And they can remember being rescued by the very first One Great Hour of Sharing, and by the Marshall Plan.
And ahead of their governments, they are saying “Here I am- my door is open. Come here.”
One young woman was pictured standing by her parked car, not far from the border crossing, with apples and bananas and drinks.
“Here are my crumbs- come and eat.”
And so we come to a table, and we’ll take a small bite, just a bit more than a crumb.
But really, it’s not a crumb- it’s his life.
But we cannot turn from this table and go home without gathering up our crumbs and our leftovers and even something more than that, as much as we can, to do something.
Because faith by itself, if it has no works, is dead.
We’ve done it before, and had a great time. So sometime soon, we need to collect school kits for the work that Presbyterian Disaster assistance and Church World Service are doing in Syria and in the refugee camps.
I have here instructions for making bags for school books and supplies, and I have a list of items we need for each school kit
And we really ought to think hard about how we can send some money to help.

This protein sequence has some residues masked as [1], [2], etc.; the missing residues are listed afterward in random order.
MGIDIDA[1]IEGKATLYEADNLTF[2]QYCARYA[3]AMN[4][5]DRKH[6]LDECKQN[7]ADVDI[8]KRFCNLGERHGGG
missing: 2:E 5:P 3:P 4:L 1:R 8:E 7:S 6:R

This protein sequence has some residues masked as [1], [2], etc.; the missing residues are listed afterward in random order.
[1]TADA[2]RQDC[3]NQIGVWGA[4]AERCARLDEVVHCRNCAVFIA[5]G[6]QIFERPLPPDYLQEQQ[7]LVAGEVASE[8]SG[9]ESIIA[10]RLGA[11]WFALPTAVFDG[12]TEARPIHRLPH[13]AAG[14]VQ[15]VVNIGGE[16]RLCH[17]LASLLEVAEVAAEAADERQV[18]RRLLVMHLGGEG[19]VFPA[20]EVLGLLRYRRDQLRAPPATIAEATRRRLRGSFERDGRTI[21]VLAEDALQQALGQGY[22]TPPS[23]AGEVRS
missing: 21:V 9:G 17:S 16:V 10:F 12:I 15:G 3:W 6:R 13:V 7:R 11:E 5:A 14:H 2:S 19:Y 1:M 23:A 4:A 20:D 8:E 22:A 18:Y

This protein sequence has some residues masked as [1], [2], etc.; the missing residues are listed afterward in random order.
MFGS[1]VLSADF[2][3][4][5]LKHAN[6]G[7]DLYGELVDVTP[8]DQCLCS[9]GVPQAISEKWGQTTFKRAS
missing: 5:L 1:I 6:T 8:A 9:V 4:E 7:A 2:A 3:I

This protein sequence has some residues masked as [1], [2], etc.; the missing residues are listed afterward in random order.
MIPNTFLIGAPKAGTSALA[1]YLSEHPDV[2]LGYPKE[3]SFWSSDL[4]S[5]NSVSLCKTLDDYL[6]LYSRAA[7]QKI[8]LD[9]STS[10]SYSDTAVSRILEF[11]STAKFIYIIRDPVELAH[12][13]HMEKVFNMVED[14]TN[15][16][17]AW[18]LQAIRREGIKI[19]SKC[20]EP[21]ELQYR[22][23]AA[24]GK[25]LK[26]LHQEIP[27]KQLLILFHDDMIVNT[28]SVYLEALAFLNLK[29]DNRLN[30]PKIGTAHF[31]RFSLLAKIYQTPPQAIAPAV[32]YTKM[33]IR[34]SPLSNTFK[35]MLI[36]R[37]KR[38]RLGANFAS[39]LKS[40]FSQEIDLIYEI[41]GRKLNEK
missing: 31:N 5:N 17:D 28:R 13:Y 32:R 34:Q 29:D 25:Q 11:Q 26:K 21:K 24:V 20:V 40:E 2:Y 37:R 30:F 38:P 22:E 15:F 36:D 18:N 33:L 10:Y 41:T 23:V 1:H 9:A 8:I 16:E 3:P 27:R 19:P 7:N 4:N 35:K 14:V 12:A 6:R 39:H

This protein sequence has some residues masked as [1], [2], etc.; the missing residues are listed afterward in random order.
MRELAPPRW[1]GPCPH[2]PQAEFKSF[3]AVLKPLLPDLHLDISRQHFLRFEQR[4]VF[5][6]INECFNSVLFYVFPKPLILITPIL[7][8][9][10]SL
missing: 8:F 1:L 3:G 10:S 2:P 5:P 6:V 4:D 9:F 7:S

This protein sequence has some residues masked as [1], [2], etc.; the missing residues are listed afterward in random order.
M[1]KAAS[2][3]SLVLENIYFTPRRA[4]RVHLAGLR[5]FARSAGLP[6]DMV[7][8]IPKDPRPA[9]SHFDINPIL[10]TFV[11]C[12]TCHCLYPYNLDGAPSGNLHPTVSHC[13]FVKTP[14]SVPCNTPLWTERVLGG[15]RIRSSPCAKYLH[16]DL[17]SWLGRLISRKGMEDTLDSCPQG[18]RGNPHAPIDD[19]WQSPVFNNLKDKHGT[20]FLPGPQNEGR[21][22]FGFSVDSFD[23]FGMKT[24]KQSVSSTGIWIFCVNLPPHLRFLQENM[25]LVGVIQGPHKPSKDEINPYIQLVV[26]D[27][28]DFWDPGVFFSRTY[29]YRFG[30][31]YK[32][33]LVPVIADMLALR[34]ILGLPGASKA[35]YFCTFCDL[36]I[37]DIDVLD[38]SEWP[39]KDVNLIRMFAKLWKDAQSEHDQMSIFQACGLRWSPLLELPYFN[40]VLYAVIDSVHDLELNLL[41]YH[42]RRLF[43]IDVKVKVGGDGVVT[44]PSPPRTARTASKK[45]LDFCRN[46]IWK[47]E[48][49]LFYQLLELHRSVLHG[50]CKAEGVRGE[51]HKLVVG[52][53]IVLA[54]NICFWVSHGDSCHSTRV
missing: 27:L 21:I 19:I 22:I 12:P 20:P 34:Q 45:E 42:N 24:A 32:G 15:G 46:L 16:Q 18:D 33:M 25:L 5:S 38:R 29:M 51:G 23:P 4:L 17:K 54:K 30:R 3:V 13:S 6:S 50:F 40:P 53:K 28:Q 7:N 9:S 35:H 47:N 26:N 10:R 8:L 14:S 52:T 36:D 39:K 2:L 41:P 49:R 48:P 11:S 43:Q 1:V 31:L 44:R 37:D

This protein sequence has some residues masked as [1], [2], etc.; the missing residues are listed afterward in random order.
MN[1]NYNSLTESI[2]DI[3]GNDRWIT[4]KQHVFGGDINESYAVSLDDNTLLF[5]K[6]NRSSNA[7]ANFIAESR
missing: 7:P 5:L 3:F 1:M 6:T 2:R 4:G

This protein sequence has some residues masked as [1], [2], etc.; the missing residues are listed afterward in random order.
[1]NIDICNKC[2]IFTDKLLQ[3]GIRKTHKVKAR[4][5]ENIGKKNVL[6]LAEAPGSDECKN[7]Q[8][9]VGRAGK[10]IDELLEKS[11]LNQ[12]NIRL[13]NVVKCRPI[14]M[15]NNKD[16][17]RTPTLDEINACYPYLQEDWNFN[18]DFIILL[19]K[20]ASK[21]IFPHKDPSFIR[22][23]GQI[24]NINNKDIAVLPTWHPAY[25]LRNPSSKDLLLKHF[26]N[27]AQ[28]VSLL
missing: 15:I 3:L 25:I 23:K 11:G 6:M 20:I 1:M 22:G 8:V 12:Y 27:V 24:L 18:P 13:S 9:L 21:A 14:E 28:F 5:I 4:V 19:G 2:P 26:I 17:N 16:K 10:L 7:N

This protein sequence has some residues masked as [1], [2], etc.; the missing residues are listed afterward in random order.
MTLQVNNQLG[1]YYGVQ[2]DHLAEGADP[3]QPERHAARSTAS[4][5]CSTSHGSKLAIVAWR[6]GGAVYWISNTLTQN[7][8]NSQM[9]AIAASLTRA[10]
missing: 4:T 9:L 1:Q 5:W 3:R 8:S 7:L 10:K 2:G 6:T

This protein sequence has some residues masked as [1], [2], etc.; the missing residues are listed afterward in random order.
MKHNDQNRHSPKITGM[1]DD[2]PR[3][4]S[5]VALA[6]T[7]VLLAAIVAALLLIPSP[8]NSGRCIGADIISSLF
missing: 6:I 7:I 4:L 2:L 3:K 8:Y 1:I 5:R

And this very moment, we need to pray. So let’s do it (prayer by Jill Duffield)
What can we do but weep, Lord God?
We cry out with Hagar for all the children whose mothers cannot provide them with food or water or shelter.
We howl lament like Jacob, his face buried in the torn and bloody clothes of Joseph, for sons lost and thought dead.
We cry bitter tears with Rachel and all those whose children are no more.
Like Mary holding the body of her boy, cradle in your arms Alyan and Galip as we mourn for all the waves of suffering breaking upon the shores of creation.
Almighty, compassionate and all-powerful God, we plead for help. Hear the wailing of your people and intervene. Make a way where there seems no way. Prepare a room where innkeepers and gatekeepers and rule makers have said there is no room. Reunite families so that fathers can embrace sons they never thought they would see again. Roll away all that stones that thwart your resurrection power and bring life where death has claimed a false and fleeting victory.
Do not let us forget that you can feed 5,000 with our small offerings. Remind us that with faith we can move mountains. Convict us that through Christ all things are possible. Take our tears mingled with those all around the world and make of us the salt of the earth. Turn our horror into action, our grief into advocacy, our mourning into a powerful force for change. Grant us the faith and the courage to welcome the little children, the very ones to whom your kingdom belongs, the very one blessed and loved by our Lord and Savior, Jesus Christ, for it is in his name that we pray.
In the name of the Father, Son and Holy Ghost. Amen.